Shot peening is a process used by the spring industry that brings significant benefits to spring performance. It is a process that is not always fully understood. Springmakers usually know that the process improves the fatigue resistance of the springs they make, but do not always fully understand the mechanism behind this improvement. The purpose of this cautionary tale is to explain some of the theory behind shot peening springs, which will help springmakers and their customers understand the process and the benefits it brings.
Shot peening of compression springs is a process that involves bombarding the whole surface of the spring with very many particles of rounded shot. The impact from the shot is so numerous that at least 80 percent of the spring surface is covered with small dents. Often 90 or 100 percent coverage is specified, but IST recommends an absolute minimum of 80 percent to be effective. Each impact produces a small dent and around that dent there will be a layer of material that has been work hardened by the impact and a deeper layer that has a residual compressive stress. After shot peening, the benefits accrued are:
a) The spring surface is harder (stronger)
b) The original wire surface is smoother with the original wire drawing marks being largely obliterated.
c) There will be a residual compressive stress on the inside surface of the compression spring where the applied stress in service will be a maximum.
All three of these benefits will contribute to the improvement in fatigue performance. But it is the last, the generation of a residual compressive stress that is the most important by far. It should be the strategy of spring manufacturers to maximize the residual stress. It should be noted that the residual compressive stress from shot peening offsets the resolved tensile component of the applied or operational stress.
Maximizing residual stress presents a problem to most springmakers because they have no machine for measuring this parameter in the springs they peen. Manufacturers of engine valve springs probably have the X-ray equipment necessary for measuring residual stress.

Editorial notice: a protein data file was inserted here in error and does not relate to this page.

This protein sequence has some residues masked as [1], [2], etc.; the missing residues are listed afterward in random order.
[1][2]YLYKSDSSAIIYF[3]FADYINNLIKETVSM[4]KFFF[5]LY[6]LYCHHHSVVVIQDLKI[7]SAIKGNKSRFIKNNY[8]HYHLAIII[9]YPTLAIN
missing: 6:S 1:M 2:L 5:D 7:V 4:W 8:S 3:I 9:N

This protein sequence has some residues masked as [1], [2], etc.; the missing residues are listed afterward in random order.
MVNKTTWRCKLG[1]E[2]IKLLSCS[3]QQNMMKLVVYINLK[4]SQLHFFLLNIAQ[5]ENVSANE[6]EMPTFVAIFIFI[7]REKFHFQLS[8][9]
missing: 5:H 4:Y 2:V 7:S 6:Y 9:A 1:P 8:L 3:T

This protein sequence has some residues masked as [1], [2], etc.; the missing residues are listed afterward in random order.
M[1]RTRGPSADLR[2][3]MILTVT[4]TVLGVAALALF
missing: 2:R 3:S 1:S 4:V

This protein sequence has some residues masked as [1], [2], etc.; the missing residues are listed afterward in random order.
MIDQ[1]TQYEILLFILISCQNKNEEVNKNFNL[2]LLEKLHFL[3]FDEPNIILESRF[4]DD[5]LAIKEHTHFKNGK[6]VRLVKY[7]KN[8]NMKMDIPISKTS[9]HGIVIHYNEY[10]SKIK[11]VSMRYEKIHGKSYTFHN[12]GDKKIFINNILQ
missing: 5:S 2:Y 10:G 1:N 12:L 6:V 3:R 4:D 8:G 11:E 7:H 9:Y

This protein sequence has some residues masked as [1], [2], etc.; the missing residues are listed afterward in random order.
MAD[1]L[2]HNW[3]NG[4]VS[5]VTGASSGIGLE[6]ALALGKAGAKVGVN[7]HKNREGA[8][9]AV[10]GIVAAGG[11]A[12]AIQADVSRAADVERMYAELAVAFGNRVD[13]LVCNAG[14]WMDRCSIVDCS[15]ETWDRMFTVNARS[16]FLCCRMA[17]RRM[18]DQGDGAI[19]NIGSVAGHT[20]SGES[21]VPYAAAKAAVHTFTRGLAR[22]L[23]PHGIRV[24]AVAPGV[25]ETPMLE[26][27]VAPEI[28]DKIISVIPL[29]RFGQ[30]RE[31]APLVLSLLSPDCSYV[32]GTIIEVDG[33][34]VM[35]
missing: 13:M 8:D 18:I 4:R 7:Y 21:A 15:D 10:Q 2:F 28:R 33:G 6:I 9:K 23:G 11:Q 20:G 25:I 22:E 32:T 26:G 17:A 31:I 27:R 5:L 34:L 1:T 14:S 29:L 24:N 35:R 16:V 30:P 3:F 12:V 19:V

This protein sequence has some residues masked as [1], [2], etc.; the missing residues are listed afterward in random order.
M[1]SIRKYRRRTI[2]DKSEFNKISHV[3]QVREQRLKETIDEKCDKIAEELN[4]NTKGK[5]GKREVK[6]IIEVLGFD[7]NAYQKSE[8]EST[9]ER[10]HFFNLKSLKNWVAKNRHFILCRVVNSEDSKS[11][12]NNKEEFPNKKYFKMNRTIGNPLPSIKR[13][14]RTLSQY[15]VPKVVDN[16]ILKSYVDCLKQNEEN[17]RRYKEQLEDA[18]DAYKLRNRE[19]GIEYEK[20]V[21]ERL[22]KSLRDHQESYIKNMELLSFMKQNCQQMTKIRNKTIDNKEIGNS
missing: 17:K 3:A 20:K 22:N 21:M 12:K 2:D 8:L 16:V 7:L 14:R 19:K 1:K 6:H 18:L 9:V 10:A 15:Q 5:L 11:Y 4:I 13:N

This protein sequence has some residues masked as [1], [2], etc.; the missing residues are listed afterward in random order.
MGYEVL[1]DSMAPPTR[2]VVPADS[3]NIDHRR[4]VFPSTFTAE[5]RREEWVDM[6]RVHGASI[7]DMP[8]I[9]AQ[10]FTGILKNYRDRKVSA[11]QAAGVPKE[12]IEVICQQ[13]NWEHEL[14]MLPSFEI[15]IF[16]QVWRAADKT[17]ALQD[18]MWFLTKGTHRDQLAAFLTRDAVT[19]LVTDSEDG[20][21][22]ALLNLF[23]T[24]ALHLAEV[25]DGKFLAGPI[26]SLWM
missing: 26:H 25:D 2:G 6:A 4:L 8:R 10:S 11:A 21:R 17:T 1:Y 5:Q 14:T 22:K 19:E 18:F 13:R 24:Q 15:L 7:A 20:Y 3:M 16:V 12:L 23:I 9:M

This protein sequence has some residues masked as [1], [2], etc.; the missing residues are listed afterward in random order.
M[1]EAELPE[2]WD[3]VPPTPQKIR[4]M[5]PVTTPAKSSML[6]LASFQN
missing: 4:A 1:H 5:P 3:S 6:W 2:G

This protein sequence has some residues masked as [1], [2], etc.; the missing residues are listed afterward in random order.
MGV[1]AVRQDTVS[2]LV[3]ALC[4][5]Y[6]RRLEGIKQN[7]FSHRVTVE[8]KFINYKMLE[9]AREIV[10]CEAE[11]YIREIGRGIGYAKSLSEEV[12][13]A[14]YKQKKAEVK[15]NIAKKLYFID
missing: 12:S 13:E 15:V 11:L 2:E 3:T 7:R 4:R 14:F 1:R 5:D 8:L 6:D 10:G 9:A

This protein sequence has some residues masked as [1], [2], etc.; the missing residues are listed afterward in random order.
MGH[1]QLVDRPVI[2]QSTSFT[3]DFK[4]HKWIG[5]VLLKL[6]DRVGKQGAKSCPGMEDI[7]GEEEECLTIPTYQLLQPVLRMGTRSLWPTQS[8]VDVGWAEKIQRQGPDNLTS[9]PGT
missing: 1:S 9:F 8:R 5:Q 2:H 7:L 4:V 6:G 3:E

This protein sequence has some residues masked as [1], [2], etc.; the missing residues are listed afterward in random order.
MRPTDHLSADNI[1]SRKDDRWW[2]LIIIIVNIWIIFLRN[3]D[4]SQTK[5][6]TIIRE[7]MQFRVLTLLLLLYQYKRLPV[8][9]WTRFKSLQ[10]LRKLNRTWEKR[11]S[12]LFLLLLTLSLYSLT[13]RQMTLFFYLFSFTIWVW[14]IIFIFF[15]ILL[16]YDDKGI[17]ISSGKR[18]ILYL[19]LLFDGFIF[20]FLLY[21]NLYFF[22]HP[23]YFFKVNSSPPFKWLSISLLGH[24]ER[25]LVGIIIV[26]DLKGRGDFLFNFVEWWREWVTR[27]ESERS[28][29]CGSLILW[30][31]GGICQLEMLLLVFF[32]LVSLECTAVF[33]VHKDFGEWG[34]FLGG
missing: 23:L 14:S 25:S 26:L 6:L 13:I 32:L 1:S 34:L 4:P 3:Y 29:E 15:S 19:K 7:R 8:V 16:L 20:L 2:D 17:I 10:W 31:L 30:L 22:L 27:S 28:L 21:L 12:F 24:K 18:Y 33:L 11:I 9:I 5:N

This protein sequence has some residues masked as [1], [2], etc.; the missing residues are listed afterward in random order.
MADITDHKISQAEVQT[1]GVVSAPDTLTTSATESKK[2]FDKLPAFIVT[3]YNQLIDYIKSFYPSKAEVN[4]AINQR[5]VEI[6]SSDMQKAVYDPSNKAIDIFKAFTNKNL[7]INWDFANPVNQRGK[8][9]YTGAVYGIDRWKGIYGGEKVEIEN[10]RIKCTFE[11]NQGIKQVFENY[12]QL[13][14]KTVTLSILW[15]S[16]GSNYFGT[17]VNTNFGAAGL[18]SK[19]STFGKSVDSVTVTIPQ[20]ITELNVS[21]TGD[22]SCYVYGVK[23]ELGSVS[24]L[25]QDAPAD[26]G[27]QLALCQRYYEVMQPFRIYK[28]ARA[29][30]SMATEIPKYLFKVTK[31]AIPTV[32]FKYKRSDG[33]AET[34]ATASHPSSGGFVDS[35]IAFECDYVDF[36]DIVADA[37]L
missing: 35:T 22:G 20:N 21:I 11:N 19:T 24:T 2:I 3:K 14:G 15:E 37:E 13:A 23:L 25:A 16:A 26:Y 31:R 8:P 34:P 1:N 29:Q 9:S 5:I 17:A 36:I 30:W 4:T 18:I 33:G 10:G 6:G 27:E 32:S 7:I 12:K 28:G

If you don’t make these very high performance springs, you probably have the means to measure the intensity of your shot peening using Almen strips. If the shot you use is between 2 and 20 percent of the spring wire diameter, then the higher the Almen arc rise the better the peening will be. However, there is a possibility of over-peening using this clumsy approach to optimize your process. Over-peening is not a disaster, because spring performance will always be better with over-peening than with no peening at all. However some buyers of springs are concerned about over-peening. This is particularly true when a company’s metallurgist finds laps and a white layer at the surface of shot peened spring, as shown in the two photographs. Figure 1 shows the white layer and a shallow lap, and figure 2 shows a lap.
Would your customer be worried by the shot peening shown in the photographs? A recent inquiry to IST asked whether the white layer was friction martensite [adiabatic martensite]? Another asked if the damage shown in figure 2 was excessive?
The answer, to these very reasonable questions, was that the performance of the springs photographed above was satisfactory. So you should not be particularly worried by this appearance. The white layer is due to (which would be a disaster if present). Laps are inevitable with good shot peening and if the depth is less than 5 microns for cold formed and 10 microns for hot formed springs that they probably don’t matter. Reassured? I hope so. But there are several other cautionary tales that the author could write on this subject if there is sufficient interest.
Mark Hayes is the senior metallurgist
at the Institute of Spring
Technology (IST) in Sheffield, England.
He manages IST’s spring failure analysis
service, and all metallurgical aspects of
advice given by the Institute. He also
gives the spring training courses that
the Institute offers globally.
Readers are encouraged to contact
him with comments about this cautionary
tale, and with subjects that they
would like to be addressed in future
tales. Contact Hayes at (011) 44 114 252 7984, fax (011) 44 114
2527997, or e-mail Mark's Email.